Robert O. Arrington can explain his fingerprint and boot prints in Kathy Hutchens' blood inside her home: he discovered her body the night of April 3, 2001.
He just didn't tell anyone until Wednesday, when he took the witness stand in his own defense in Richmond County Superior Court, Mr. Arrington testified.
"I'm already on parole. She's already called police on me. I was scared to be where I am now," Mr. Arrington, 56, said of why he remained silent after finding the body of his girlfriend, who had kicked him out of her Georgia Road home that morning.
Her body lay decomposing, her blood splattered throughout the home, until April 13, 2001, when her sister jimmied the locks to find out why no one could reach Ms. Hutchens for more than a week.
"I didn't kill that woman," Mr. Arrington testified. "I killed Libby. That's been with me ever since. I think about it every day. That's one of the things that makes this so hard. I don't see how in the hell, how anyone who's killed once can kill again."
Mr. Arrington, as the jury learned Wednesday, admitted that he strangled Elizabeth Arrington in August 1986. Her body was found in a roadside ditch in Burke County on Aug. 21, 1986.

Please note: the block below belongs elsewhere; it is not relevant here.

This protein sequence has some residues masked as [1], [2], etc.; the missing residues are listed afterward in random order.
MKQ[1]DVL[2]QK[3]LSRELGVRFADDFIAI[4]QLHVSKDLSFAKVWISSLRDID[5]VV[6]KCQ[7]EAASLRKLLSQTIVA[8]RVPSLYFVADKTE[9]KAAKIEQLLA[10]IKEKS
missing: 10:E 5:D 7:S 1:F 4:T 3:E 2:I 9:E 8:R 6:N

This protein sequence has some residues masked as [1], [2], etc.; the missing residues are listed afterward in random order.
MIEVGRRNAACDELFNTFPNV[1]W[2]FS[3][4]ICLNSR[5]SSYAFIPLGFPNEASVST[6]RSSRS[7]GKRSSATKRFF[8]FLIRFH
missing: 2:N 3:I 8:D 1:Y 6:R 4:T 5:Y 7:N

Mr. Arrington was allowed to plead guilty to a reduced charge of voluntary manslaughter and served about five years of a 15-year prison sentence.
Mr. Arrington confessed to several people that he killed his wife, but he denied Wednesday that he confessed to a fellow jail inmate that he killed Ms. Hutchens, 46, as James Griffin, the inmate, testified this week.
Anyone with any sense keeps his mouth shut in jail, Mr. Arrington said, especially someone who had been in prison before. "How stupid can you get?"
Mr. Arrington's defense attorneys William Sussman and Jeffrey Bowman introduced court documents showing that Mr. Griffin, now serving a seven-year prison sentence for burglary and theft, has petitioned for a reduced sentence.
In rebuttal to Mr. Arrington's testimony, prosecutors called the two investigators who questioned Mr. Arrington the day Ms. Hutchens' body was discovered. Mr. Arrington didn't say anything about finding her body, they testified.
When confronted with the discovery of bloody footprints that looked like the pattern of his boots, Mr. Arrington said he might have stepped in something the night of April 3 when he stopped by the home to grab some of his clothes that were near the kitchen and back door, testified former sheriff's Investigator Bill Kitchens.
Ms. Hutchens' body was found in the living room. The body of her dog lay nearby. Both were beaten to death.
Closing arguments and legal instructions are expected today.
Reach Sandy Hodson at (706) 823-3226 or email@example.com.